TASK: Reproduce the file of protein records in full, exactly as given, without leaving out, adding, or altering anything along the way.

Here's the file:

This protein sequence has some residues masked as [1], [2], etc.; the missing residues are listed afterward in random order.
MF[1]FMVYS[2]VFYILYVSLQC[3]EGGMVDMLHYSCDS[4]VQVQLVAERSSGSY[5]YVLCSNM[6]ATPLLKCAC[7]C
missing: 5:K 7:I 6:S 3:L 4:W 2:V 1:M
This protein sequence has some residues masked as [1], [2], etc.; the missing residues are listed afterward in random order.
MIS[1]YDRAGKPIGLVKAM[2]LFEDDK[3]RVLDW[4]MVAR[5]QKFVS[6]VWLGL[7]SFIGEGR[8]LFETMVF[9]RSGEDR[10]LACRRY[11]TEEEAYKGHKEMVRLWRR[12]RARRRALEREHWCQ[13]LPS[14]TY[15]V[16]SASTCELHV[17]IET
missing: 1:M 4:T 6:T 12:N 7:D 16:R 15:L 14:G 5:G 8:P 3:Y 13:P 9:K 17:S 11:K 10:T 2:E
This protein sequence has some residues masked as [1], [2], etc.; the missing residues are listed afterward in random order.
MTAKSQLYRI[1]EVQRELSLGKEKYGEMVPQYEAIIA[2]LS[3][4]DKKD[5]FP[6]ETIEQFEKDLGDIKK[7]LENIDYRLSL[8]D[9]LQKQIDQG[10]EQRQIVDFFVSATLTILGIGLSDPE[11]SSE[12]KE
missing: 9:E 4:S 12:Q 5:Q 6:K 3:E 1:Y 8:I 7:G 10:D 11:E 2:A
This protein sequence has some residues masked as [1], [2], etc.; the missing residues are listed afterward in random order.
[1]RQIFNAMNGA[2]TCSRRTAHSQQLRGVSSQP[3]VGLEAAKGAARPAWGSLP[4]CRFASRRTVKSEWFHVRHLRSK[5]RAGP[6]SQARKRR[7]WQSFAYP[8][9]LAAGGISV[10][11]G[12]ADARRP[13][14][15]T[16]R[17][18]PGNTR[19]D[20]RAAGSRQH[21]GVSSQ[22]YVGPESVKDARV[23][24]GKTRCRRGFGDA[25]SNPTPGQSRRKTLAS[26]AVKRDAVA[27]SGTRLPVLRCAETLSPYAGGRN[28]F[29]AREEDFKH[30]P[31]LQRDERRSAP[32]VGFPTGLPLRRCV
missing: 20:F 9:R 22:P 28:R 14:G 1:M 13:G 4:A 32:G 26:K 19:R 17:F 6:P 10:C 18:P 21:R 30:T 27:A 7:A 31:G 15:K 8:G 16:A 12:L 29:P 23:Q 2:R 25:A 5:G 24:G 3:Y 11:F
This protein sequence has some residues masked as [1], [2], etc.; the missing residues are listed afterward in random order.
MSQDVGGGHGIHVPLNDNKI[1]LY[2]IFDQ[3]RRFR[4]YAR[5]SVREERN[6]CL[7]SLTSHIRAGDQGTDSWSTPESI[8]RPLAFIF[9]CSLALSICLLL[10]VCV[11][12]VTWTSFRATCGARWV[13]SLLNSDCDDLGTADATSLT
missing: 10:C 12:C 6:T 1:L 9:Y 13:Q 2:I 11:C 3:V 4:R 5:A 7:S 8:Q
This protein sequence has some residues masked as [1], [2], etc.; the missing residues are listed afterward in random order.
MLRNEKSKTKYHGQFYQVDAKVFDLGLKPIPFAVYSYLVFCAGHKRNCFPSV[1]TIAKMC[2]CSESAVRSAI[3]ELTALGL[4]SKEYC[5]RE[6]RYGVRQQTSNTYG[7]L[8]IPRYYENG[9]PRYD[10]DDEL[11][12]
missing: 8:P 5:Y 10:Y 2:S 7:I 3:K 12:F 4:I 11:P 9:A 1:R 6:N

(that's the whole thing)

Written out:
This protein sequence has some residues masked as [1], [2], etc.; the missing residues are listed afterward in random order.
MF[1]FMVYS[2]VFYILYVSLQC[3]EGGMVDMLHYSCDS[4]VQVQLVAERSSGSY[5]YVLCSNM[6]ATPLLKCAC[7]C
missing: 5:K 7:I 6:S 3:L 4:W 2:V 1:M
This protein sequence has some residues masked as [1], [2], etc.; the missing residues are listed afterward in random order.
MIS[1]YDRAGKPIGLVKAM[2]LFEDDK[3]RVLDW[4]MVAR[5]QKFVS[6]VWLGL[7]SFIGEGR[8]LFETMVF[9]RSGEDR[10]LACRRY[11]TEEEAYKGHKEMVRLWRR[12]RARRRALEREHWCQ[13]LPS[14]TY[15]V[16]SASTCELHV[17]IET
missing: 1:M 4:T 6:T 12:N 7:D 16:R 15:L 14:G 5:G 8:P 3:Y 13:P 9:K 17:S 11:K 10:T 2:E
This protein sequence has some residues masked as [1], [2], etc.; the missing residues are listed afterward in random order.
MTAKSQLYRI[1]EVQRELSLGKEKYGEMVPQYEAIIA[2]LS[3][4]DKKD[5]FP[6]ETIEQFEKDLGDIKK[7]LENIDYRLSL[8]D[9]LQKQIDQG[10]EQRQIVDFFVSATLTILGIGLSDPE[11]SSE[12]KE
missing: 9:E 4:S 12:Q 5:Q 6:K 3:E 1:Y 8:I 7:G 10:D 11:E 2:A
This protein sequence has some residues masked as [1], [2], etc.; the missing residues are listed afterward in random order.
[1]RQIFNAMNGA[2]TCSRRTAHSQQLRGVSSQP[3]VGLEAAKGAARPAWGSLP[4]CRFASRRTVKSEWFHVRHLRSK[5]RAGP[6]SQARKRR[7]WQSFAYP[8][9]LAAGGISV[10][11]G[12]ADARRP[13][14][15]T[16]R[17][18]PGNTR[19]D[20]RAAGSRQH[21]GVSSQ[22]YVGPESVKDARV[23][24]GKTRCRRGFGDA[25]SNPTPGQSRRKTLAS[26]AVKRDAVA[27]SGTRLPVLRCAETLSPYAGGRN[28]F[29]AREEDFKH[30]P[31]LQRDERRSAP[32]VGFPTGLPLRRCV
missing: 20:F 9:R 22:P 28:R 14:G 1:M 13:G 4:A 32:G 26:K 19:R 17:F 6:P 10:C 18:P 21:R 30:T 27:A 7:A 31:G 15:K 8:G 16:A 12:L 29:P 23:Q 2:R 25:A 5:G 24:G 3:Y 11:F
This protein sequence has some residues masked as [1], [2], etc.; the missing residues are listed afterward in random order.
MSQDVGGGHGIHVPLNDNKI[1]LY[2]IFDQ[3]RRFR[4]YAR[5]SVREERN[6]CL[7]SLTSHIRAGDQGTDSWSTPESI[8]RPLAFIF[9]CSLALSICLLL[10]VCV[11][12]VTWTSFRATCGARWV[13]SLLNSDCDDLGTADATSLT
missing: 10:C 12:C 6:T 1:L 9:Y 13:Q 2:I 11:C 3:V 4:R 5:A 7:S 8:Q
This protein sequence has some residues masked as [1], [2], etc.; the missing residues are listed afterward in random order.
MLRNEKSKTKYHGQFYQVDAKVFDLGLKPIPFAVYSYLVFCAGHKRNCFPSV[1]TIAKMC[2]CSESAVRSAI[3]ELTALGL[4]SKEYC[5]RE[6]RYGVRQQTSNTYG[7]L[8]IPRYYENG[9]PRYD[10]DDEL[11][12]
missing: 8:P 5:Y 10:Y 2:S 7:I 3:K 12:F 4:I 11:P 9:A 1:R 6:N